The default by the Bank of Greece could cause even more damage to the system than the losses to EFSF and to other entities such as the IMF. Between the government bonds the Eurosystem holds and the Target2 losses, the ECB may need to be recapitalized - a political disaster. Market anxiety alone could push the euro area back into recession as credit conditions tighten again (potentially similar to the Lehman situation).

In the long run, if Grexit becomes a reality, the whole EMU could become unstable. History certainly isn't on the euro area's side.

Source: @RBS_Economics

Of course the Greek membership in NATO and the nation's ports on the eastern Mediterranean that are strategically important to the West could be in jeopardy as well. In particular, Greece's recent interest in establishing a stronger relationship with Russia (see story) is scaring a number of NATO generals.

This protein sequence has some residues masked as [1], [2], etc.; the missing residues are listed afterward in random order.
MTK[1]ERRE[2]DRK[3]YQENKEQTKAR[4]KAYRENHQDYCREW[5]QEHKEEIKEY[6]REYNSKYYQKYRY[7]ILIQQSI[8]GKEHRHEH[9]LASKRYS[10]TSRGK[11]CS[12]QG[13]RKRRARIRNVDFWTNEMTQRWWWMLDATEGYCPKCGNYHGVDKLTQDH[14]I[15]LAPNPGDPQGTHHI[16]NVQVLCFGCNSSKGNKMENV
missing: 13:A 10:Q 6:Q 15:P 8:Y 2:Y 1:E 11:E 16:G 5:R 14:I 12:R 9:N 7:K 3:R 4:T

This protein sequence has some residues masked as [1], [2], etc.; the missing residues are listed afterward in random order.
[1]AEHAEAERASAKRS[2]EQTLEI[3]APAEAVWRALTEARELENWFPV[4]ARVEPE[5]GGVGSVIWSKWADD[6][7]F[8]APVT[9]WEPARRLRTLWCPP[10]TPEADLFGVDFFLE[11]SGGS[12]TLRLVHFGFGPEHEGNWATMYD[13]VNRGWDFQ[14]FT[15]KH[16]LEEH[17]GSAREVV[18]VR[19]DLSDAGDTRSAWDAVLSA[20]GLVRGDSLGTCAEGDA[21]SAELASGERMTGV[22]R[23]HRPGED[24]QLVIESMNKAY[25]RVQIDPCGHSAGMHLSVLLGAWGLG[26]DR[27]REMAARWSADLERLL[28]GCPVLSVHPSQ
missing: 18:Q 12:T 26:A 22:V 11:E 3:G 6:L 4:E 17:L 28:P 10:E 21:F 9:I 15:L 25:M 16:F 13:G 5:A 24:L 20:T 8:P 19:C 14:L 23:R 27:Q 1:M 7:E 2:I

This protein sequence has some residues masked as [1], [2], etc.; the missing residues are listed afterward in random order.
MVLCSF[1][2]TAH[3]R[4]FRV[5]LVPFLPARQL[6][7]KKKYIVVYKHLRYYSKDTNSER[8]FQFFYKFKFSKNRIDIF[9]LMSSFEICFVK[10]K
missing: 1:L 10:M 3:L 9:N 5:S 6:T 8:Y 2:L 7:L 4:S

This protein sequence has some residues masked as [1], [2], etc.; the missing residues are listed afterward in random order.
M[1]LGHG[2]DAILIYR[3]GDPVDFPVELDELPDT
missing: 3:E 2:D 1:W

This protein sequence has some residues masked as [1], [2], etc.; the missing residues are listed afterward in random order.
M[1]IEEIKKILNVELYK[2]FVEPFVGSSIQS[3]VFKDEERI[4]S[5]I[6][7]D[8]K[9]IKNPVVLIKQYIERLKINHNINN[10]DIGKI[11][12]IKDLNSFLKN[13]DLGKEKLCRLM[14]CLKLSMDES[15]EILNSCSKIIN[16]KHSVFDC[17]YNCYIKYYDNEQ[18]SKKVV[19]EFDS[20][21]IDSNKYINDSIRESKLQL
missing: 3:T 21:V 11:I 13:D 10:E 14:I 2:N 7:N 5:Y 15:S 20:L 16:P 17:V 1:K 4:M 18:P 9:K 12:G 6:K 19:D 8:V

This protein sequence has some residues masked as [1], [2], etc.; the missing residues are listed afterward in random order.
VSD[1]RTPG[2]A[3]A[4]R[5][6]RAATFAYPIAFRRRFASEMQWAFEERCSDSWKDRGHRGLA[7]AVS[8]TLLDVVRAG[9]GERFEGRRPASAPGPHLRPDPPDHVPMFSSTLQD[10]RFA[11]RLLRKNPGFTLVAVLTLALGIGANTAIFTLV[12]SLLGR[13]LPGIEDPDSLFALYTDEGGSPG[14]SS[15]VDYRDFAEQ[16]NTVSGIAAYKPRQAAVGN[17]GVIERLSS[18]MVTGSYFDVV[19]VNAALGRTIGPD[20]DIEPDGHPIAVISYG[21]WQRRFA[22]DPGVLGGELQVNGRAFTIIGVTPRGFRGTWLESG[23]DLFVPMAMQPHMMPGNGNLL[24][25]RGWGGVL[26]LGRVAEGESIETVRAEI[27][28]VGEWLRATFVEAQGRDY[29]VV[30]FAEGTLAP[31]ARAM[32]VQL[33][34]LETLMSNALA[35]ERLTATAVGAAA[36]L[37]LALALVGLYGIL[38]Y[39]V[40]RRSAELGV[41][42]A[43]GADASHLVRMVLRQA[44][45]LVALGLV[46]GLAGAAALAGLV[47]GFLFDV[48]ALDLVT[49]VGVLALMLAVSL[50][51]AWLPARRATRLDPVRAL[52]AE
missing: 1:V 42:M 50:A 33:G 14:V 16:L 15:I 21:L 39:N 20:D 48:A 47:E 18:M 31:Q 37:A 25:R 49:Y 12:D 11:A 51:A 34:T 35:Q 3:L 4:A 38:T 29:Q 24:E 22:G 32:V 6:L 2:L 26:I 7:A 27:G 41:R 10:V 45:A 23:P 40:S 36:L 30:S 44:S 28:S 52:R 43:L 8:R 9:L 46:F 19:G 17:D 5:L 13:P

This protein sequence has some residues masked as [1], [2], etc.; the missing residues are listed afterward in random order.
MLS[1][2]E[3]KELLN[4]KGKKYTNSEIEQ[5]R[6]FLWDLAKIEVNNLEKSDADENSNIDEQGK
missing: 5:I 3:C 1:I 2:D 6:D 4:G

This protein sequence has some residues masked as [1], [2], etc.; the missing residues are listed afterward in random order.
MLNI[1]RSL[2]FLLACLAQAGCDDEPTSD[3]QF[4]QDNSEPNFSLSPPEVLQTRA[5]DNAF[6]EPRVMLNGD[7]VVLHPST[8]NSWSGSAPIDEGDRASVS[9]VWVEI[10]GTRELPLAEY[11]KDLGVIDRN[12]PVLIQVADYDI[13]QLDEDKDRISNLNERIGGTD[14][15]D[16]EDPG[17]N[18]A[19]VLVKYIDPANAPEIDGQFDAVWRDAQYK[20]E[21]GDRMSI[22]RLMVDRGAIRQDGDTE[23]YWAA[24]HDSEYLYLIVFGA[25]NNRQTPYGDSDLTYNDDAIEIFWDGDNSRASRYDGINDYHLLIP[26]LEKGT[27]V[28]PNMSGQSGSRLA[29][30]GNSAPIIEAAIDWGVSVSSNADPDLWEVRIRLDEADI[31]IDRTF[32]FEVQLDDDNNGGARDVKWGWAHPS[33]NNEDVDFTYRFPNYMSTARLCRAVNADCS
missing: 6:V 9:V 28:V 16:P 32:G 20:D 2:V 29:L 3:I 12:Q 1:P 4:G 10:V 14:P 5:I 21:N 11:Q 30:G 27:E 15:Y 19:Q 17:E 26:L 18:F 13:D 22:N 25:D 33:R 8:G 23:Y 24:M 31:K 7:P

The damage to Greece

Greece is quickly running out of time. And it's not just the debt maturity wall in 2015.

Source:  @Eurofaultlines

We are talking about hitting the wall at the end of this month. Greek citizens are in the street these days with a new slogan "Bankrupt but Free". Of course it's all fun and games until pensioners line up at the soup kitchens and move into the homeless shelters because they can't get their retirement checks. It's a matter of weeks before Greek government employees no longer get their payments. Why is the situation so dire all of a sudden? Part of the problem is that the tax revenue is falling sharply now.
WSJ: - Government income has declined sharply in recent weeks as many Greeks have stopped paying taxes in hope that the country’s new, leftist government would cut taxes. Tax revenue dropped 7%, or about €1.5 billion euros, in December from the previous month and likely fell by a similar percentage in January, according to Economy Minister George Stathakis.

“We will have liquidity problems in March if taxes don’t improve,” Mr. Stathakis said.

Other officials warned the country would have difficulty paying pensions and other obligations beyond February.